• Unit not facing south or west so it doesn’t become a sauna in the summer.
  • No upcoming special assessments or deficiencies in the building.
  • Friendly neighbors.

Now here are some things I don’t like the about property.

  • The underground parking spot is a bit far from the elevator.
  • Can be a little noisy due to construction down the street.

So there’s not much to complain about. Overall I’m very happy with this purchase. πŸ™‚

In any case it was finally time to make some money from my new investment. Do you know how many ants you’ll need to fill an apartment? The answer is tenants. πŸ˜€ I showed the apartment to more than a dozen potential tenants. There were a few goofballs who didn’t show up to their appointments. πŸ˜•

But eventually I found a young, middle class couple with a cat. One of them (not the cat) has a credit score in the high 700s, – surprisingly good for someone in his mid 20s. They moved in at the end of February and pay a monthly rent of $1800 – which they can easily afford on their combined gross income of $100,000/year.

This puts my rental unit’s cap rate at 3.9% – which is on the high side for a Vancouver area condo according to the Colliers table shown above. πŸ™‚

 

Breaking down the numbers

From the beginning I wanted an investment property that would be cash flow positive. A conventional 20% down payment wouldn’t cut it. So instead, I decided to proceed with a 30% down payment.

Continue reading »

Mar 022020
 

Panic in the Streets

The global stock market fell more than 10% recently. Over five trillion dollars ($5,000,000,000,000) of value was wiped out. And just like that – I have lost my seven figure net worth. I’m now a commoner once again, lol. It was fun while it lasted. πŸ˜› But I am not disheartened – because my mind these days is focused on more exciting things! πŸ™‚

New Real Estate Investment

The truth is, I’ve actually had a great start to the year so far. After selling my farmland in January I purchased a new residential property. I have been talking about wanting to do this since late last year. But now I have finally closed on a one bedroom rental condo in the Greater Vancouver area. I paid a 30% down payment (about $135,000) and financed the rest with a mortgage at 2.44%. πŸ™‚ Buying real estate isn’t easy. I kept myself motivated by listening to house music.

Anyway, my balance sheet will look a little different going forward. On the asset side I have welcomed a new line item worth $450,000 – the property purchase price. Meanwhile the liabilities side will now include a brand new $315,000 mortgage. Yay, more good debt. πŸ™‚ I’ll post more details about this over the next couple of week.

I also made new plans to buy some stocks soon to take advantage of this recent market correction so there will be lots to write about over the next little while.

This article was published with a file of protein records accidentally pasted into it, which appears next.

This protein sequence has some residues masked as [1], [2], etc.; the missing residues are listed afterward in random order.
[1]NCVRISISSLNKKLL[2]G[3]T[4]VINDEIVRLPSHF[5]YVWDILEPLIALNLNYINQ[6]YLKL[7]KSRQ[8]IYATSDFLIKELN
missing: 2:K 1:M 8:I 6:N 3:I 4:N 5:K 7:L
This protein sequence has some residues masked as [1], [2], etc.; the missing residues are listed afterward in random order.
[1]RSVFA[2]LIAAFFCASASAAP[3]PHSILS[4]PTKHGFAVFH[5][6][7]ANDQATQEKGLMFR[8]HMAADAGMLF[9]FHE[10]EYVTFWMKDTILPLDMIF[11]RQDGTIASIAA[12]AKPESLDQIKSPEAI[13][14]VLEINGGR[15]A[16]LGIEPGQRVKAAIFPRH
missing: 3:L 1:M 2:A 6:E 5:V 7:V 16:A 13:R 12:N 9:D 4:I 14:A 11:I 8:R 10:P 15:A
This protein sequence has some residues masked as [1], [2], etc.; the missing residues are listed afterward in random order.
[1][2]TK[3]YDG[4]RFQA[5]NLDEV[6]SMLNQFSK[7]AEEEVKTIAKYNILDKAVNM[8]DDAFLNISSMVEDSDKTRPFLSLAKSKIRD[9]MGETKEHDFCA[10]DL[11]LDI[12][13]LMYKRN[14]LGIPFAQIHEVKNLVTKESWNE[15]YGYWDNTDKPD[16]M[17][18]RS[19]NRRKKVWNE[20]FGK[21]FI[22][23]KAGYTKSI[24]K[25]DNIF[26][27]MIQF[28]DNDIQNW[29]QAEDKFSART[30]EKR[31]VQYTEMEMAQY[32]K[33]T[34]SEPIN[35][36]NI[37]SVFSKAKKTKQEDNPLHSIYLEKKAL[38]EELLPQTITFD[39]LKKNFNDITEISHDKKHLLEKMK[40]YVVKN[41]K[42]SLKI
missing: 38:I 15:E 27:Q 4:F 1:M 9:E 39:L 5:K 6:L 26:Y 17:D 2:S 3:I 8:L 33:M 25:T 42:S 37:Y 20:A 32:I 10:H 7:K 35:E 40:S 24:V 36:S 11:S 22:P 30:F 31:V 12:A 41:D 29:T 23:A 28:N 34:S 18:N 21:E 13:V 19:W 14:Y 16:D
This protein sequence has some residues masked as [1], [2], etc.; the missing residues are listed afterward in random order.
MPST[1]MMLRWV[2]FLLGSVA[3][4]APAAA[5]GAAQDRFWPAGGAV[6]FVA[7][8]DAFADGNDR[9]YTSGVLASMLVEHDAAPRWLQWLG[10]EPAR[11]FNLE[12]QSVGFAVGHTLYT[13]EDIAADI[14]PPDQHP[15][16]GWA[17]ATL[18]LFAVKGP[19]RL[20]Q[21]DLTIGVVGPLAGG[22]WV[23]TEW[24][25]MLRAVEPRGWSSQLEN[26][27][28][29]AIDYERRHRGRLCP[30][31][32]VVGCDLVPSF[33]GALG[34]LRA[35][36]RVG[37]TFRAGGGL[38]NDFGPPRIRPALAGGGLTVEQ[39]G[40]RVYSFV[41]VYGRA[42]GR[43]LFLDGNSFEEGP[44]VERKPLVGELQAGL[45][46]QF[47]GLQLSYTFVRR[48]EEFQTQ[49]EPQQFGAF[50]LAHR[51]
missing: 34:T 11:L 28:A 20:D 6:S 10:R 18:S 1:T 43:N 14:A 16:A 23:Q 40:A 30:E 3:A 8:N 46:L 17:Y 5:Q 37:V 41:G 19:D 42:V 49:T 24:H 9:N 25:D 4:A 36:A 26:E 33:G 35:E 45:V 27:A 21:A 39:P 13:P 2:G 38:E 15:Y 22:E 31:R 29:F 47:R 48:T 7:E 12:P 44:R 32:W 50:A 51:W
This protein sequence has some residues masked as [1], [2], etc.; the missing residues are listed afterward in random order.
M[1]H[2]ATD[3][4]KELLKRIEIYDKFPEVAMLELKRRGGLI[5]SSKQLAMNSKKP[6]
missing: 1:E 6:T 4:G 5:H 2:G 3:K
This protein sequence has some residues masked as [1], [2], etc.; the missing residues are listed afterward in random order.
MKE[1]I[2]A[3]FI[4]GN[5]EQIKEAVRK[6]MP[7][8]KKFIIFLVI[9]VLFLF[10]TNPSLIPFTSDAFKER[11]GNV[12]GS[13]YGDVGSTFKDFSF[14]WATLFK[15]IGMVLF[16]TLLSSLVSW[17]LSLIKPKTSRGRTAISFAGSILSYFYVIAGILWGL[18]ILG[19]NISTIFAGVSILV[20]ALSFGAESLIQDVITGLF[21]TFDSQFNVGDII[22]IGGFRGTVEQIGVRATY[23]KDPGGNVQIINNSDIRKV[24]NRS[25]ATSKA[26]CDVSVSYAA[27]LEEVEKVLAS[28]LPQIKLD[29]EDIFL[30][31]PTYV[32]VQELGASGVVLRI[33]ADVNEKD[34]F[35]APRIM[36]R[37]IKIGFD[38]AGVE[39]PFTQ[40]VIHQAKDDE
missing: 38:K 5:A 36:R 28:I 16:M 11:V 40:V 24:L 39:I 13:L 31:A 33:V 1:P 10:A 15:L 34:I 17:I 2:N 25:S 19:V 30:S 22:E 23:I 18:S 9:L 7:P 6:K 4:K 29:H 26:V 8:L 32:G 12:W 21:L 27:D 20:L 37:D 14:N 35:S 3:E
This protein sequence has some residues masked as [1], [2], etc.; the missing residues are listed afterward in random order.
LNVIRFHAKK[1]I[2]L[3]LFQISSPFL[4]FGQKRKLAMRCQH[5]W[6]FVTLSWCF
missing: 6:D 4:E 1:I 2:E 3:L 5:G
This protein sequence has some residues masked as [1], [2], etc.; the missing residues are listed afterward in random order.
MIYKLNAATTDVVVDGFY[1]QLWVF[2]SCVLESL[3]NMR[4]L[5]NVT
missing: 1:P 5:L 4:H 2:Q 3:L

Liquid’s Financial Update February 2020

*Side Incomes: = $2,500

  • Part time job =$900
  • Freelance = $200
  • Dividends =$1000
  • Interest = $400

*Discretionary Spending: = $1,800

  • Food = $400
  • Miscellaneous = $400
  • Interest expense = $1000

*Net Worth: (Ξ”MoM)

  • Total Assets: = $1,511,100 (-$290,100)Β 
  • Cash = $153,500 (-130,000)
  • Canadian stocks = $209,300 (-8,400)
  • U.S. stocks = $133,500 (-11,700)
  • U.K. stocks = $20,700 (-2300)
  • Retirement = $139,600 (-7000)
  • Mortgage Funds = $37,700 (-800)
  • P2P Lending = $35,800 (+300)
  • Home = $331,000 (assessed land value)
  • Rental Unit = $450,000 (purchase price) NEW
  • Total Debts: = $533,200 (+314,400)
  • Home Mortgage = $184,400 (-400)
  • Rental Property Mortgage = $315,000Β NEW
  • Margin Loans = $33,800 (-200)

*Total Net Worth = $977,900 (-$24,300 / -2.4%)
All numbers are in $CDN at 0.75/USD

new asset

I haven’t been in this much debt since 2013 after I bought those farms. Finally I’m back to having more than $500,000 of debt. It’s a familiar and comforting feeling to borrow so much money again – using new money that I don’t have to leverage my financial gains. Yay. πŸ˜€ Using other people’s money to get rich saves me so much time.

Here’s why I’m excited about this. Thanks to my new mortgage, I was able to buy a new property that pushed the total value of my assets to $1.5 million for the first time. πŸ™‚ If my assets can earn a mere 5% average return per year then my investments will gain an expected $75,000/year. Wow. How great is that? πŸ˜€

Of course borrowing money is not free. I’m currently paying about $14,000 a year of interest on my total debt. But that’s just a fraction of what I expect my investments to earn over the long run. πŸ™‚ This is essentially passive wealth creation – build up a large, diversified portfolio, even if you have to use some debt, and then simply be patient.

 

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Random Useless Fact:

The French sweet roll pain au chocolat can be served hot or cold.